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    A Diet for Cancer?

    The Dean Ornish solution.

    WebMD Feature
    Reviewed by Craig H. Kliger, MD

    Sept. 25, 2000 -- Imagine knowing that cancer is growing in your body, and you're doing nothing to stop it. A significant number of men with prostate cancer opt for just that -- no surgery, no radiation, just checkups every three months to monitor the tumor.

    Because prostate cancer often grows very slowly, and because the standard treatments carry the risk of impotence, incontinence, or both, many physicians endorse this "watchful waiting" approach -- especially for older men. Yet for some patients, it can be extraordinarily difficult to take no action against a cancer they know is inside them.

    Dean Ornish, MD, thinks there is something these men can do. Ornish, who startled the medical world several years ago when rigorous trials showed that his combined diet, exercise, and stress-reduction program could reverse heart disease, is now turning his attention to prostate cancer. He and his colleagues are testing the notion that low-tech "lifestyle therapy" can slow, stop, or even reverse the disease in men who are diagnosed early. Could it be that what worked for heart disease can work for cancer, too?

    The treatment protocol is based on the heart disease program that Ornish developed at the Preventive Medicine Research Institute in Sausalito, Calif. It calls for 65 men to eat a strict diet -- no meat, oil, or dairy products allowed -- and to engage in various stress-reducing activities including daily meditation, yoga, and exercise. Another 65 men, the control group, will make no lifestyle changes. Both sets of patients will receive prostate-specific antigen (PSA) tests -- an indicator of the cancer's status -- and checkups every three months for a year.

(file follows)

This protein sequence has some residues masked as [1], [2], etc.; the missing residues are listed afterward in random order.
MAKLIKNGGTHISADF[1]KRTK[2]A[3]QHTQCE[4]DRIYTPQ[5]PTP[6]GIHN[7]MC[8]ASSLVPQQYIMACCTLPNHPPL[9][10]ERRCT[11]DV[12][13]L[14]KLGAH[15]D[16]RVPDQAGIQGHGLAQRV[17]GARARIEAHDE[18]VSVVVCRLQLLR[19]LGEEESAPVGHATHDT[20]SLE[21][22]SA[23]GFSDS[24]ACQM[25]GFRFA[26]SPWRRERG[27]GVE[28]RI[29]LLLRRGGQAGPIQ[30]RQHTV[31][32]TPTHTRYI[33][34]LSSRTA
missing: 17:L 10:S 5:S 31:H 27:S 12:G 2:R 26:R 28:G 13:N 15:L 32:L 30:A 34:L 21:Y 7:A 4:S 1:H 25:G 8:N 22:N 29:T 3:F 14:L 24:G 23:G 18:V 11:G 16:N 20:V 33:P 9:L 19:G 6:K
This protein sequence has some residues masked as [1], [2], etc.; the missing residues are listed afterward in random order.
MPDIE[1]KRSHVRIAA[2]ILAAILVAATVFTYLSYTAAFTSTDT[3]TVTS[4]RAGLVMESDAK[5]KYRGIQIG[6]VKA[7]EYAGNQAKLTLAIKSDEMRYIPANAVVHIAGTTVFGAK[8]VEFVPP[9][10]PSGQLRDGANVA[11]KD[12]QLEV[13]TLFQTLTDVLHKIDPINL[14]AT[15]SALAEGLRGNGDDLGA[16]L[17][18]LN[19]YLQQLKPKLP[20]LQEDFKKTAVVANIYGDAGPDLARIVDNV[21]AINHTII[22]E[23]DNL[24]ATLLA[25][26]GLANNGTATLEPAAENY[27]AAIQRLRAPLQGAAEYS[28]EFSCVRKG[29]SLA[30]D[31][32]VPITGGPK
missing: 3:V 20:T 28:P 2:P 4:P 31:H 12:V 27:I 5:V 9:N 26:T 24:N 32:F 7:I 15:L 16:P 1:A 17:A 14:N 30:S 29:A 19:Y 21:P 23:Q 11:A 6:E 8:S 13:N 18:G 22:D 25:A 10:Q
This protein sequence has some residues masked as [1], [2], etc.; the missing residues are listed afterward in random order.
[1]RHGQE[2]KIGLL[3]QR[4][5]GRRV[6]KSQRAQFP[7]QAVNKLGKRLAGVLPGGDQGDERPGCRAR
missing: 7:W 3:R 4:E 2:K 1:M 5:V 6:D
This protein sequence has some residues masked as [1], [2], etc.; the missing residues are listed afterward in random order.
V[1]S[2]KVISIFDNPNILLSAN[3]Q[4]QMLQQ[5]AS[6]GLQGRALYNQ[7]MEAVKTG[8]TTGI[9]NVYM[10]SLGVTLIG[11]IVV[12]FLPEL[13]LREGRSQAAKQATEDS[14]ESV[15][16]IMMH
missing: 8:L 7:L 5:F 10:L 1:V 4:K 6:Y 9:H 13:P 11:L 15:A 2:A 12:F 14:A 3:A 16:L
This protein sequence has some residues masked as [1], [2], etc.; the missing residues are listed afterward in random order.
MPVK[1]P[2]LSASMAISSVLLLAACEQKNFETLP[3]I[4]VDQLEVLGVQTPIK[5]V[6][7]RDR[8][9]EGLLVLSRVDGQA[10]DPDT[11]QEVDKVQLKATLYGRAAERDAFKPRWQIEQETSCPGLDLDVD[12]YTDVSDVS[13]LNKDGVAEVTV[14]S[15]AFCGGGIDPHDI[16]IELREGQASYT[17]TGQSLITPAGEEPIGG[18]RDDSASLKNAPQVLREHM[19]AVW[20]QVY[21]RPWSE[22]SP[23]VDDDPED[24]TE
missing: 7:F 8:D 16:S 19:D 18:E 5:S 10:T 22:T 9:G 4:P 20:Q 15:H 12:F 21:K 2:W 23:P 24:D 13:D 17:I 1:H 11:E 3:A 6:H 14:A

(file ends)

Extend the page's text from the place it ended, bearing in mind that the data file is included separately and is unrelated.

What's the Evidence?

    The evidence in support of this approach, according to Ornish, comes mostly from epidemiological research showing remarkable differences in the incidence of prostate cancer in different countries. These studies have found that men all over the world are equally likely to have tiny cancerous lesions -- in essence, the germ of a cancerous growth -- in their prostates. But for men living in countries where the national diet tends to be light on meat and heavy on plant-based foods, these lesions appear less likely to develop into detectable -- and potentially harmful -- masses.

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